In my last post, I wrote about the variables that determined the accuracy of predictive models. Accuracy, however, is only half of the equation. The data also must be usable; that’s today’s topic.
Timeliness is a critical aspect of usability in predictive analytics. For a provider to deploy predictive modeling in their organization, their own data must run through the models in a timely manner. Otherwise, they risk predicting outcomes too late to do anything about them. Data should be extracted automatically and continuously. Some clinical data elements can and should be incorporated in as little as two days from occurrence. Claims data, on the other hand, is 2–6 months old by the time it is typically reported.
The information coming out of the analytics engine must also be actionable. Predictive models should predict events that have significant impact on the quality and cost of care. Importantly, providers must also be able to positively impact these events. Let’s say, for example, that a model does a great job at predicting which patients will develop congestive heart failure (CHF). Fantastic, but it is not clear that providers can play a role in preventing this outcome. So while it may be nice to know that a patient is at risk of developing CHF, it’s not necessarily information on which providers can take action.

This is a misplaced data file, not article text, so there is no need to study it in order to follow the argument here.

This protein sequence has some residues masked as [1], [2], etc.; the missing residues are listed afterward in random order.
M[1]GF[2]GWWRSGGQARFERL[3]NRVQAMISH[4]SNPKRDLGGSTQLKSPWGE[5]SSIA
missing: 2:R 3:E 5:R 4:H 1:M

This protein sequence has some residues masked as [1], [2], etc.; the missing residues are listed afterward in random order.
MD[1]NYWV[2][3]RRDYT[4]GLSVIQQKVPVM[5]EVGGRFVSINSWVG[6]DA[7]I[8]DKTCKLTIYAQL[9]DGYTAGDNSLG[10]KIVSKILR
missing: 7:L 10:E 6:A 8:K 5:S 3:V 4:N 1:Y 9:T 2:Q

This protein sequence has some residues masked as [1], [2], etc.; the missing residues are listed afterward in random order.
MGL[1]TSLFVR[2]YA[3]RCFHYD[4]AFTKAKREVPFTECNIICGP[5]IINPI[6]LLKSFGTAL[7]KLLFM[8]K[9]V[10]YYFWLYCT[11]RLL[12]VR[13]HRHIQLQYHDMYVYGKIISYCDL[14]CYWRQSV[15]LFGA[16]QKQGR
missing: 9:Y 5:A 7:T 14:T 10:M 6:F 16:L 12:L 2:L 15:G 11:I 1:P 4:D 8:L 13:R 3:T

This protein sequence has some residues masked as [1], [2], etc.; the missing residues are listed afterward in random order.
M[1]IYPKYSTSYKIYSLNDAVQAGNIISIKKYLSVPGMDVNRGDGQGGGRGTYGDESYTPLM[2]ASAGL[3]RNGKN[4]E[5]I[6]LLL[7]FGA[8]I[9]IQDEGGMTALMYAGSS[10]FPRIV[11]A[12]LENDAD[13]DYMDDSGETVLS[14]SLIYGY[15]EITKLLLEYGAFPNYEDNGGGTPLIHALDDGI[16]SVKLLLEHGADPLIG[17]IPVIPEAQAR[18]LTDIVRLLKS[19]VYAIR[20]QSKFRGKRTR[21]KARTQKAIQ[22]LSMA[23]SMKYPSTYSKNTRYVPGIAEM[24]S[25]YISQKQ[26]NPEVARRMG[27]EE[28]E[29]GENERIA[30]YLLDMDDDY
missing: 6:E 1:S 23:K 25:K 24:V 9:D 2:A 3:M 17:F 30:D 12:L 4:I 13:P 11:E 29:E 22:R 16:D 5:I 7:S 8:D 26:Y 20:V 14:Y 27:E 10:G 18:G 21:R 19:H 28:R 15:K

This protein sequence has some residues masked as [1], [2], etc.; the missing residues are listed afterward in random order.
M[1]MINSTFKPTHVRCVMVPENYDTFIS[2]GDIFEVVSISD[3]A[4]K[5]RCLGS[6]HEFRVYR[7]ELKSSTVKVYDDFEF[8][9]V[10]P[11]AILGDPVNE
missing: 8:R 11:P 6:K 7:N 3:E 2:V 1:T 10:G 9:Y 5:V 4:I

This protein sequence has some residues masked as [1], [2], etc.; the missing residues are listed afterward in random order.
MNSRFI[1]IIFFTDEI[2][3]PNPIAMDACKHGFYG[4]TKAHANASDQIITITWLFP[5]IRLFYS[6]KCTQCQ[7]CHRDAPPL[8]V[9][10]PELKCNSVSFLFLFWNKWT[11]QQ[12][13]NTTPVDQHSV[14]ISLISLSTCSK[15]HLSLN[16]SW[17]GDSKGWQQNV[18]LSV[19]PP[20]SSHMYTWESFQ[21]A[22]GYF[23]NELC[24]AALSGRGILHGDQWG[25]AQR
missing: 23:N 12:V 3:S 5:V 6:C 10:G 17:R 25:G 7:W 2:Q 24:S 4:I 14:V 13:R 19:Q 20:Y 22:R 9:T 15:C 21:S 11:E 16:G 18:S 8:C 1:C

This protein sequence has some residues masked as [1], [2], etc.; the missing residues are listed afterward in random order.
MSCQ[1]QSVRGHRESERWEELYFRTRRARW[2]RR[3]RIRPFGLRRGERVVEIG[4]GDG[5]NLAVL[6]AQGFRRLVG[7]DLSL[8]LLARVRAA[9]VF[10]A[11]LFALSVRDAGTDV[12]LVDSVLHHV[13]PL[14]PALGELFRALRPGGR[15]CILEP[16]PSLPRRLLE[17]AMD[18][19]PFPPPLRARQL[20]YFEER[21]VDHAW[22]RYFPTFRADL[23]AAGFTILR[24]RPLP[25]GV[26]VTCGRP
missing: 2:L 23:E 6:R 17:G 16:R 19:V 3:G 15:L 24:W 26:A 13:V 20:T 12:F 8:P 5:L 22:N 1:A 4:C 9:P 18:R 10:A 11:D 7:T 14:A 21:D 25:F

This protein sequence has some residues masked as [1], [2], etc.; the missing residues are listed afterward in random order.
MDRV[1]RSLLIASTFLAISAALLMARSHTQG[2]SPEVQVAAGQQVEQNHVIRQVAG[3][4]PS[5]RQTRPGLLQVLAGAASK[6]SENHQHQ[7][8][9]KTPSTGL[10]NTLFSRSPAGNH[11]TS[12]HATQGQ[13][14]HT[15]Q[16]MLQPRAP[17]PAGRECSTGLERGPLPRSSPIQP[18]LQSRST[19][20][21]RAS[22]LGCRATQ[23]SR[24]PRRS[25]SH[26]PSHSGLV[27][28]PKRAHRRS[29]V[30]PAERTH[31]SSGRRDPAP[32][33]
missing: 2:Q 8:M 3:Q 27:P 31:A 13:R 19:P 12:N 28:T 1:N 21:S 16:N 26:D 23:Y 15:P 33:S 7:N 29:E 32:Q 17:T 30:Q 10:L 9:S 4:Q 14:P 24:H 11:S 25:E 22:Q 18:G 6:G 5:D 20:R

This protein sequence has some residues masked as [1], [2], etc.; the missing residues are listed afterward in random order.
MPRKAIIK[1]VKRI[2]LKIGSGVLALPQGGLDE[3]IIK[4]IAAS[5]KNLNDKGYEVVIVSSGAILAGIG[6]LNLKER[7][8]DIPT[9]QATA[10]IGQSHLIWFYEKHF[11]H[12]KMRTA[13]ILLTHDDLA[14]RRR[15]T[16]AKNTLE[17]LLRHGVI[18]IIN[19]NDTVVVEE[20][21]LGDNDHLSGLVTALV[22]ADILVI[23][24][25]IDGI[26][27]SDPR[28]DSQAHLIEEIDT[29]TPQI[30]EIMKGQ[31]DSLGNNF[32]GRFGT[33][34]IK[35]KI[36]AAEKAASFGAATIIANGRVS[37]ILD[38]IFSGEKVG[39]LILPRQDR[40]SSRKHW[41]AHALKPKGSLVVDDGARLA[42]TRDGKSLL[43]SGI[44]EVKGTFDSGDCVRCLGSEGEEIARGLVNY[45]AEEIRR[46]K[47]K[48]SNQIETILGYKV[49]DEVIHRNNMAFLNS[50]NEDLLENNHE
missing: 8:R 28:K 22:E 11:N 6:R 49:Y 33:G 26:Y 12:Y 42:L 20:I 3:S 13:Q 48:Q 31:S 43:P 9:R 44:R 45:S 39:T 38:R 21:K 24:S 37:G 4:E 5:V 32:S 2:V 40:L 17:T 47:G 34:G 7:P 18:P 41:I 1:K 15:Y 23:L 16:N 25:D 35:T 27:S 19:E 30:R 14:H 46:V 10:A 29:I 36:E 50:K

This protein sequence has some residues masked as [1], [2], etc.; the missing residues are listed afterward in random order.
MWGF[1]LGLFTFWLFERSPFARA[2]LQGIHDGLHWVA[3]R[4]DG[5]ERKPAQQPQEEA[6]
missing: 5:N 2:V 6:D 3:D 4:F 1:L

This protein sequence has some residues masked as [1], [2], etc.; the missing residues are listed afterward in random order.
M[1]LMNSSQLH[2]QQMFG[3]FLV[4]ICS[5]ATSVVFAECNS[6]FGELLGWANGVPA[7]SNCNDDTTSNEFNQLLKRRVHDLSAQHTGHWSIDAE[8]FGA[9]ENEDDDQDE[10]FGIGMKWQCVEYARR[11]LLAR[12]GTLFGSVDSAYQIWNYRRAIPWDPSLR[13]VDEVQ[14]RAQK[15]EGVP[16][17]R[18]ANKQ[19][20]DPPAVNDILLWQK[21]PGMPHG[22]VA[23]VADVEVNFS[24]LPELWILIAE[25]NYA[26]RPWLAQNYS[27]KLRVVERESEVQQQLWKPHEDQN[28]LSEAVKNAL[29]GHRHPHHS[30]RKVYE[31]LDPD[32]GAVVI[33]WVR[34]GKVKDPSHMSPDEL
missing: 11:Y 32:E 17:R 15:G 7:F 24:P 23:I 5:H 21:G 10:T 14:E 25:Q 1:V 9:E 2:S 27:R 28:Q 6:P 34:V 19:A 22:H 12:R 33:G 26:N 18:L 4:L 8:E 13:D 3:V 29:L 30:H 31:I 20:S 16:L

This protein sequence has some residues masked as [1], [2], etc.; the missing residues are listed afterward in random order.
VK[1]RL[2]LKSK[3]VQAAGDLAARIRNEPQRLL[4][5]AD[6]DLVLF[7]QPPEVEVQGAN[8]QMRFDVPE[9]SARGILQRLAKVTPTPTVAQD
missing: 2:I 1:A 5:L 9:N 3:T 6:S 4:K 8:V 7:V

On the other hand, for patients that already have CHF, providers can take concrete actions to help prevent hospitalization. Similarly, other chronic conditions such as diabetes, chronic obstructive pulmonary disorder (COPD) and asthma also have well-proven approaches for admissions prevention—and are great candidates for predictive modeling.
In addition, once outcomes are predicted, providers need to be able to easily see what actions to take, for which patients. They should be able to easily stratify patients based on their level of risk, and then prioritize resources accordingly. This risk stratification should also link to actionable lists that highlight each patient’s clinical status and specific care gaps.
For more on usability within predictive analytics, download “Predictive analytics: Poised to drive population health.”
–Jeremy Orr, MD, MPH, Chief Medical Officer, Optum Analytics